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Rankin Family History Project


Old Glory

Weekly Perryville Union
Perryville, Missouri, Friday, 17 April 1874


LOCAL NEWS

RAIN, Rain, beautiful rain has been to[o] plentiful in these parts.

PROPERTY has recently been changing hands about Wittenberg in this county.

SAMUEL GRADEN, -- Read this gentleman's new advertisement in this week's paper.

COUNTY COURT will assemble at the court house on the 13th inst. to transact some business.

MISS LOUISA LANG has our thanks for that nice present to our little girl, and she is well pleased.

DONíT forget the Perryville Literary Society on the 17th inst. The womenís crusade is to be debated.

THE SALINE creek was on high Wednesday, and the consequence was that we had no St. Louis mails on that day.

PEACH TREES, in this neighborhood, are in full bloom, with a promise of a pretty fair yield of peaches this fall.


LAST CALL. -- Those wanting Pictures cheap, rush in. Mr. Fortin will leave in a few days. Gallery at Burgeeís Hall.


MR. HENRY J. TUCKER is putting up a shop on his lot, just back of Simpson & Co.ís store, which will soon be completed.

A NEW residence is being erected one and a half miles southwest of town by Leo T. Dean, which will be a neat dwelling when finished.

TOWN LOTS. -- Christopher Popp has laid off some town lots at the edge of town, and is disposing of them cheap. Perryville is steadily growing.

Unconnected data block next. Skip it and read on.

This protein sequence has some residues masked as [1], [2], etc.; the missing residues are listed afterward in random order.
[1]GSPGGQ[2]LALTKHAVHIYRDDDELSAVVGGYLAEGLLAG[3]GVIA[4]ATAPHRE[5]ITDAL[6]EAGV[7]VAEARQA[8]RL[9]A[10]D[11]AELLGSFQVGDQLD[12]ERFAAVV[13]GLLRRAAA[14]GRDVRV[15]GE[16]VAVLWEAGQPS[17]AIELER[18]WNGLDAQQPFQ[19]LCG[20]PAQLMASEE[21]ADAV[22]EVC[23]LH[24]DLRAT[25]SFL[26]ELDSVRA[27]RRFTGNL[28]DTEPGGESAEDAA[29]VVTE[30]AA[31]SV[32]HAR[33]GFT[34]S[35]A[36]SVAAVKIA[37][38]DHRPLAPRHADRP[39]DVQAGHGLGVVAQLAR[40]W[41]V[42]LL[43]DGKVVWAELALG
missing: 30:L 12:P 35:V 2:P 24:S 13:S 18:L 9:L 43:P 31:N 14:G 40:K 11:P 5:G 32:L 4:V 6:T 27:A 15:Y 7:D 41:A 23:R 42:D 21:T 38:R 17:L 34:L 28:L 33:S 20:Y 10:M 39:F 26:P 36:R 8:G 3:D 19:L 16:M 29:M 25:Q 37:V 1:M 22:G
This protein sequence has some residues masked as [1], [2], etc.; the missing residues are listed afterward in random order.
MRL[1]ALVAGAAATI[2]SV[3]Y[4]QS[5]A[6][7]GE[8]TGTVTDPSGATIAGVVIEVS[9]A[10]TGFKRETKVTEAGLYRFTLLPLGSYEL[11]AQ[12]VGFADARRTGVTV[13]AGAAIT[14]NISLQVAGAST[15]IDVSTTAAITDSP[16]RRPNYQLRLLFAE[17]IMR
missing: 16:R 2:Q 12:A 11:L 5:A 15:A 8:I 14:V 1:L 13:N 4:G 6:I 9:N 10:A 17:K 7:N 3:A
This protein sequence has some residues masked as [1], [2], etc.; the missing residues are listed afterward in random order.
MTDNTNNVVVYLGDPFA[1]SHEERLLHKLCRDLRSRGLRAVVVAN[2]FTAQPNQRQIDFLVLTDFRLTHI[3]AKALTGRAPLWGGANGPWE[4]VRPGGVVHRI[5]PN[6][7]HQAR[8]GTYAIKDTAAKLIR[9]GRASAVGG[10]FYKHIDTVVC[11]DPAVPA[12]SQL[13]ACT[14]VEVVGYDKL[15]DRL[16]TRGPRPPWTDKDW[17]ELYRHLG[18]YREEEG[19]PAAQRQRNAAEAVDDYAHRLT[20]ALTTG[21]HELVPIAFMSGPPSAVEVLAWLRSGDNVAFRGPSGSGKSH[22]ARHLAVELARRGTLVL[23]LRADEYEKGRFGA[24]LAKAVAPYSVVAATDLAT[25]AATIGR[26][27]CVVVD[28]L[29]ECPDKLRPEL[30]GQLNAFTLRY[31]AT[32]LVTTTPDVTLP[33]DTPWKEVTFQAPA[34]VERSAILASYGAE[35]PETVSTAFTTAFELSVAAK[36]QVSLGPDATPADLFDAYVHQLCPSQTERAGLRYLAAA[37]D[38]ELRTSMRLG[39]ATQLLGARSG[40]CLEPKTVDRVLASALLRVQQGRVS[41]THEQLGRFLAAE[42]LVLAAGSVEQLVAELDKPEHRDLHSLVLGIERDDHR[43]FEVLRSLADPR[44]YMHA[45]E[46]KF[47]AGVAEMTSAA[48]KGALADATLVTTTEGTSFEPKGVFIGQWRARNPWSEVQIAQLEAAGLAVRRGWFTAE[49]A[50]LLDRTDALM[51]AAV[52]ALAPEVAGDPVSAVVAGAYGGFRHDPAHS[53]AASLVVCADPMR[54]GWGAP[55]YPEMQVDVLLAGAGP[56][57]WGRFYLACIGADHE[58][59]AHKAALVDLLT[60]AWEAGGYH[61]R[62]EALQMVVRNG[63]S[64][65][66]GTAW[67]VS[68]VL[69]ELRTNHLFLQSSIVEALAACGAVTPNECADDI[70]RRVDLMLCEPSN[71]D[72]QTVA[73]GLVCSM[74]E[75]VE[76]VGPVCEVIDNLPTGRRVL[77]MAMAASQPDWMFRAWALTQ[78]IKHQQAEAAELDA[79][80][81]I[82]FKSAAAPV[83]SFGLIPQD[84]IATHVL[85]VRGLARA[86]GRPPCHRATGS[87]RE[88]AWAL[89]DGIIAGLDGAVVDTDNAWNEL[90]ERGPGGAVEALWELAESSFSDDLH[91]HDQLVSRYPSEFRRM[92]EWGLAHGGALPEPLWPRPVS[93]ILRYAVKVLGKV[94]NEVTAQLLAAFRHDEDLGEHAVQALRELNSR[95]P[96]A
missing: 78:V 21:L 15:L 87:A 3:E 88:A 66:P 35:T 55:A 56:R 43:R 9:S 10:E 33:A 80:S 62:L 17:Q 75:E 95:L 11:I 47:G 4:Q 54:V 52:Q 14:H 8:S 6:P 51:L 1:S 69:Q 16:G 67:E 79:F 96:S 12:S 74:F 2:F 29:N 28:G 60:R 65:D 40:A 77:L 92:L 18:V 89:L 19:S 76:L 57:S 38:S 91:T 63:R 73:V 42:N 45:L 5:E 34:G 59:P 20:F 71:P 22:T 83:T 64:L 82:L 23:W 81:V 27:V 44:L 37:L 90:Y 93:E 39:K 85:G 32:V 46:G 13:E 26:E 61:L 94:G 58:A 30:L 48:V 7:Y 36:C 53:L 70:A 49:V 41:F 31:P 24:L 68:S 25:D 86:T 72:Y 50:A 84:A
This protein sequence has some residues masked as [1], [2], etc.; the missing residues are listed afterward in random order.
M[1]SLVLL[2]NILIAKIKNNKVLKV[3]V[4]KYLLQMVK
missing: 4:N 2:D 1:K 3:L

NEW STORES. -- We understand that a store has been started at Brazeau Church by E. Walker, and another at Blackís old stand by F. Smith in this county.

OWING to the we weather we have had during the past few weeks a number of the cellars in our town have been flooded with water, which has not happened before for a long time.

SPRING, beautiful spring, has made its advent at last, and the earth is fast being robed in green, and the trees are commencing to put forth their foliage. Spring is recognized as the most lovely and cheerful of all the seasons of the year.

BIEHLEíS CHURCH -- We understand than [that] the organ, formerly belonging to the Ste. Marys Seminary, which was purchased by the Biehle Church a few weeks since, was put up in the latter church this week, and will soon be ready for use.


DIED, on the 13th of April, 1874, at her residence in this county, Mrs. Celia Moore, in the 58th year of her age. The deceased was born and raised in this county, and was a good, Christian lady, and leaves many relatives and friends to mourn her demise.


LAWYERS. -- The following lawyers have put in their appearance at our circuit court, up to Wednesday night: J. Perry Johnson and Judge Nevelle, of Chester; Wm. N. Nalle, of Fredericktown; James C. Noell, of Marble Hill; L. H. Davis, of Jackson, and the Perryville bar.

THAT BARN. -- Mr. John P. Moore, one of our well to do farmers, has just erected a large and commodious barn upon his farm, three miles north of Perryville. It is a frame building. Friend John is an enterprising farmer, and a good granger, too. He thinks that his barn cannot be beat in these parts.